Chengdu Hugo Administrator Dave McCarty Fields Questions on Facebook

Dave McCarty’s Facebook page is where some are trying – without success – to get full explanations for the ineligibility rulings in the 2023 Hugo Nomination Report released on January 20.

McCarty, a Chengdu Worldcon vice-chair and co-head of the Hugo Awards Selection Executive Division, previously gave File 770 this reason for ruling R. F. Kuang’s Babel, fan writer Paul Weimer, Neil Gaiman’s Sandman tv series, and second-year Astounding Award nominee Xiran Jay Zhao as “not eligible”:

After reviewing the Constitution and the rules we must follow, the administration team determined those works/persons were not eligible.

People have been trying to pry more information out of McCarty in a prodigious exchange on his Facebook page. Initially he referred them to the original reply above. And slapped back at one fellow who persisted in questioning with “Asked and answered.” Then, when that didn’t silence the questioner:

And

Clearly, Joseph Finn isn’t Tom Cruise, and Dave McCarty isn’t Jack Nicholson.

Yet it’s an innate part of human psychology to want to be understood and accepted by other people. The need is so strong that even the formidable McCarty had to make some effort to answer this question.

Neil Gaiman has been quite upset about what is essentially a Catch-22 explanation – the Sandman series was a Rule 3.8.3 casualty, but the individual episode that triggered the rule was also tossed as “not eligible”.  Earlier today he had this exchange:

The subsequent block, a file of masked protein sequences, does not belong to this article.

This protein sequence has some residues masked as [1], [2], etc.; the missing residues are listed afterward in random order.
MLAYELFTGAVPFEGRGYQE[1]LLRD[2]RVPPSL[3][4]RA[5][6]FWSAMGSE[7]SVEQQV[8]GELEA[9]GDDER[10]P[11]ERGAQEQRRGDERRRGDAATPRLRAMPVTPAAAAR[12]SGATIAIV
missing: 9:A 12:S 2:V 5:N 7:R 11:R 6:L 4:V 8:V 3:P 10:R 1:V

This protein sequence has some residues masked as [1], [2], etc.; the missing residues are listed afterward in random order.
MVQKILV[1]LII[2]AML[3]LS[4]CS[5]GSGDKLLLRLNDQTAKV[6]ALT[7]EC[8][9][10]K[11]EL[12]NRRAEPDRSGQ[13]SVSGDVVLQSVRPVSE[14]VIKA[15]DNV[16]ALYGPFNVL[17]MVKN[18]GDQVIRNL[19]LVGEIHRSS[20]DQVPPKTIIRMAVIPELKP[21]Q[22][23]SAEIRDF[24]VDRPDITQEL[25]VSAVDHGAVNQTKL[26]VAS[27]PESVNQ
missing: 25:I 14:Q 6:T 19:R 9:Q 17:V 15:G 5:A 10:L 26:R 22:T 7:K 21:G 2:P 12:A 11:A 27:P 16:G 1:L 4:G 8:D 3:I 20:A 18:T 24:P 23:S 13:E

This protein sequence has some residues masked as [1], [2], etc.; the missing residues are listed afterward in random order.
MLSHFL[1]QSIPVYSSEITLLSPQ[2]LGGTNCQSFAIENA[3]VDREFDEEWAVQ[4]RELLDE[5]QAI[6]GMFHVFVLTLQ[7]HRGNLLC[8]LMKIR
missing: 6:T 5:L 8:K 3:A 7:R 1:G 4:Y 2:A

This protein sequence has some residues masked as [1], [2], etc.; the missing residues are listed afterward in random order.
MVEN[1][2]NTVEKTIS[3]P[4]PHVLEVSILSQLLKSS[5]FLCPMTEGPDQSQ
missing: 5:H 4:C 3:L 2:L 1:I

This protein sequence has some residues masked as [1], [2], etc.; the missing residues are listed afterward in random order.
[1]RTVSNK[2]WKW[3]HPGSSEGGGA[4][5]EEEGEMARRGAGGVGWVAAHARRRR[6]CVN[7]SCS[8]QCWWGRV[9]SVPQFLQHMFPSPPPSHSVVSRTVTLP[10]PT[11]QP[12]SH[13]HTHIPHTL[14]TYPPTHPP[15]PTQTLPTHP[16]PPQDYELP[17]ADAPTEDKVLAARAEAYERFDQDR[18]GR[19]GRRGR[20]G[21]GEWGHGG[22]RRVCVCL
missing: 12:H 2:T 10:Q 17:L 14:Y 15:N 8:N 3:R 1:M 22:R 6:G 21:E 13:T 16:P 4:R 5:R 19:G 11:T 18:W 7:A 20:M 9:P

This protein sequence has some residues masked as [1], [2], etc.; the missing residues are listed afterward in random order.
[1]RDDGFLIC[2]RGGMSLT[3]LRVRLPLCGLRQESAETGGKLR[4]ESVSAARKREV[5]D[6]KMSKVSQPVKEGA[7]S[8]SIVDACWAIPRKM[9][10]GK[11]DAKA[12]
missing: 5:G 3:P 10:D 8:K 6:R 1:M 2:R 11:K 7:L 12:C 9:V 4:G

Silvia Moreno-Garcia replied:

When Jon Nepsha tried to lay some guilt on McCarty his friend Tammy Coxen stepped in with a heavy hint that there’s a more noble explanation, it’s just not being said out loud.

But McCarty himself has taken the opposite tack by defending the adequacy of the report.

446 thoughts on “Chengdu Hugo Administrator Dave McCarty Fields Questions on Facebook

  1. @ Jay Blanc I have no idea what time zone you reside in, but Lem Taylor’s “proposal” was such an obvious satire of the gatekeeping proposals from the pale, stale, and male contingent that your serious response means you should probably go to bed

  2. Lem, if that was ironic, my apologies for missing it. My sense of irony mostly died, necrotized, and fell off sometime in the new millennium. I often miss such things now.

  3. Ryan H: I don’t know why this happens, but something in social media flattens perception and often results in a humorous statement being taken as an unironic, seriously-intended statement.

  4. @Mike Glyer: It’s been known for a while that tone doesn’t come through well in printed text. Social media probably makes that worse, because it moves so fast–in the old days, there was a larger chance that if I thought something was meant seriously when I first read it, I’d realize it was intended as a joke before putting my response in the mail, or printing N copies of my commentzine and showing up at the next collation.

    That also makes it easier to think of and post a respose to the first couple of lines or at best paragraphs of something without reading to the end.